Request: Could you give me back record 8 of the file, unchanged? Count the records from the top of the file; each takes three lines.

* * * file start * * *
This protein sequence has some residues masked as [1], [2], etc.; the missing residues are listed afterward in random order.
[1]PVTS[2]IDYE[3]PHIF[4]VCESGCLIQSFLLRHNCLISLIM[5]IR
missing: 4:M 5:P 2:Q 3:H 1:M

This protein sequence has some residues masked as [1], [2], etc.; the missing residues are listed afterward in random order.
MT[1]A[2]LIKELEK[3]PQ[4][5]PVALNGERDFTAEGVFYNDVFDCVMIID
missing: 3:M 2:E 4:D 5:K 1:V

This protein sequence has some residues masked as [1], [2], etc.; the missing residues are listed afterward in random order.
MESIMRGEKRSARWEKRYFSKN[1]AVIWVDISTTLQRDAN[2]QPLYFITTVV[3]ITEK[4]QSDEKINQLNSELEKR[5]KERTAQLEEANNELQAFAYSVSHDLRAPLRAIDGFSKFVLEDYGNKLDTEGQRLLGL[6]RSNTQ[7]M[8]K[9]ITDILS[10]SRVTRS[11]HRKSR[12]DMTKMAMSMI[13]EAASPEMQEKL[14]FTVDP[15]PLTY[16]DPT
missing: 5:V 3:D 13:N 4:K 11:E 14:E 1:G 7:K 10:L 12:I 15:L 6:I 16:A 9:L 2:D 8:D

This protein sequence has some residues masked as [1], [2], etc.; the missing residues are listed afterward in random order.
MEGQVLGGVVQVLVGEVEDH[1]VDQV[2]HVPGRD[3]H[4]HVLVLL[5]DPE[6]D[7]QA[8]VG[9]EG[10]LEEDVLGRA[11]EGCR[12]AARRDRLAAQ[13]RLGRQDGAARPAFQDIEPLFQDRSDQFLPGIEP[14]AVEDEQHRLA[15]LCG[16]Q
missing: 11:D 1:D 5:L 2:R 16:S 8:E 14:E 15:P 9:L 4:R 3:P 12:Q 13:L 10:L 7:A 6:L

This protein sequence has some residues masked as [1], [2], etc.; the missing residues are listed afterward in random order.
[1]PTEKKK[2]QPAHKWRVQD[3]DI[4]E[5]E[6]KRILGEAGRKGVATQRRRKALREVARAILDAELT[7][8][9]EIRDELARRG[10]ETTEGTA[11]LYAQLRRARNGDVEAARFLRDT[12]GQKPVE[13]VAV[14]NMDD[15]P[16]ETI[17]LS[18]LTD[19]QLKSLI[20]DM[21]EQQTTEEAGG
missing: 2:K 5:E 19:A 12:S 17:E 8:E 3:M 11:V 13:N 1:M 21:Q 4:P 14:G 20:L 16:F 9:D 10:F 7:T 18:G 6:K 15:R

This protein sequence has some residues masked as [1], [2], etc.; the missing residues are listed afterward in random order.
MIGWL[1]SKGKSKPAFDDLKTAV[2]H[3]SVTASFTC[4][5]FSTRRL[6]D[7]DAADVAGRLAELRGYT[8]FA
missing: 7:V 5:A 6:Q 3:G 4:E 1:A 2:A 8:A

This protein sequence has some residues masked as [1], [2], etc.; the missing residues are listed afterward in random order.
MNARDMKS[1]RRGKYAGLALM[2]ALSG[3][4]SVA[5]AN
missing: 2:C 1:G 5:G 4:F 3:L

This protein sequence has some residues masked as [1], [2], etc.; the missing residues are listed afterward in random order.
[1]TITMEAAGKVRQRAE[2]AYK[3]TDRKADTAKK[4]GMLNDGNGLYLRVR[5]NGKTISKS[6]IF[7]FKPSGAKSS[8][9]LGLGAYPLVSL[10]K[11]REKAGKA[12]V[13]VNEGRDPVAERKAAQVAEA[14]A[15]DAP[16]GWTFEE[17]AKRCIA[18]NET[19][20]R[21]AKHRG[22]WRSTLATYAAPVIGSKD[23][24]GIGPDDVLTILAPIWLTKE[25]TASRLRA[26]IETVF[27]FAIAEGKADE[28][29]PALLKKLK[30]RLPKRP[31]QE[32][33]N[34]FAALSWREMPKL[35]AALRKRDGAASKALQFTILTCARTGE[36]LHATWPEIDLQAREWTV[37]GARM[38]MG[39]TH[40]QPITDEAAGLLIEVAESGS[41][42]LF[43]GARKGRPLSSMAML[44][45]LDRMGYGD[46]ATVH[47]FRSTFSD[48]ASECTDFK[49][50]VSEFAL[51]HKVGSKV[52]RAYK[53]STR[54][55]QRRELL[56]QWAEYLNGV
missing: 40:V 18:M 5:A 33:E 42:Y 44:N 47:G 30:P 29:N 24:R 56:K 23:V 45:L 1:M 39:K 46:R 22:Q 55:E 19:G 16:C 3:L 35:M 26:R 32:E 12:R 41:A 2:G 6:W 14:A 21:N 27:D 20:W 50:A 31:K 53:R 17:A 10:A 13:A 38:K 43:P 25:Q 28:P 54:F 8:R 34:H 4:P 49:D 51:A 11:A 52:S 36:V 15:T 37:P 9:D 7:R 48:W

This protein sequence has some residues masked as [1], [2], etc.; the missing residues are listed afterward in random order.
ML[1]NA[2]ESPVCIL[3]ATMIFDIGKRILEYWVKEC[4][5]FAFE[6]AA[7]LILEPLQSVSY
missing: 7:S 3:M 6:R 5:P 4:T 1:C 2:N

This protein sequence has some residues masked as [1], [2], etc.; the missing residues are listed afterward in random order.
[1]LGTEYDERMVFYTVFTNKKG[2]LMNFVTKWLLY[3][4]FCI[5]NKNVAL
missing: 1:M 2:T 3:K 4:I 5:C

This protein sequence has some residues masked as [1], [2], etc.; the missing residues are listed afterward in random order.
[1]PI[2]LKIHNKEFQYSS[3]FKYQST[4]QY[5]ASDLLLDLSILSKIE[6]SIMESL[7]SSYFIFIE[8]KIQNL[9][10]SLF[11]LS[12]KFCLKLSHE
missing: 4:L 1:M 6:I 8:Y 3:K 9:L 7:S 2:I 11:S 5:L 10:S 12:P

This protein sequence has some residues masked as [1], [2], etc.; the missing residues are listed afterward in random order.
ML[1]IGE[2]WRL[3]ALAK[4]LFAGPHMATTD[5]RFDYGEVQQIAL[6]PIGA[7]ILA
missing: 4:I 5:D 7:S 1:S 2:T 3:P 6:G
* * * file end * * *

This protein sequence has some residues masked as [1], [2], etc.; the missing residues are listed afterward in random order.
[1]TITMEAAGKVRQRAE[2]AYK[3]TDRKADTAKK[4]GMLNDGNGLYLRVR[5]NGKTISKS[6]IF[7]FKPSGAKSS[8][9]LGLGAYPLVSL[10]K[11]REKAGKA[12]V[13]VNEGRDPVAERKAAQVAEA[14]A[15]DAP[16]GWTFEE[17]AKRCIA[18]NET[19][20]R[21]AKHRG[22]WRSTLATYAAPVIGSKD[23][24]GIGPDDVLTILAPIWLTKE[25]TASRLRA[26]IETVF[27]FAIAEGKADE[28][29]PALLKKLK[30]RLPKRP[31]QE[32][33]N[34]FAALSWREMPKL[35]AALRKRDGAASKALQFTILTCARTGE[36]LHATWPEIDLQAREWTV[37]GARM[38]MG[39]TH[40]QPITDEAAGLLIEVAESGS[41][42]LF[43]GARKGRPLSSMAML[44][45]LDRMGYGD[46]ATVH[47]FRSTFSD[48]ASECTDFK[49][50]VSEFAL[51]HKVGSKV[52]RAYK[53]STR[54][55]QRRELL[56]QWAEYLNGV
missing: 40:V 18:M 5:A 33:E 42:Y 44:N 47:G 30:P 29:N 24:R 56:K 23:V 45:L 1:M 39:K 46:R 22:Q 55:E 19:G 16:C 3:L 35:M 26:R 32:E 12:R 41:A 2:G 6:W 14:A 21:N 27:D 20:W 50:A 31:K 53:R 17:A 10:A 13:A 38:K 43:P 25:Q 28:P 54:F 8:R 34:H 4:P 49:D 51:A 11:A 52:S 36:V 15:T 37:P 9:D 7:R 48:W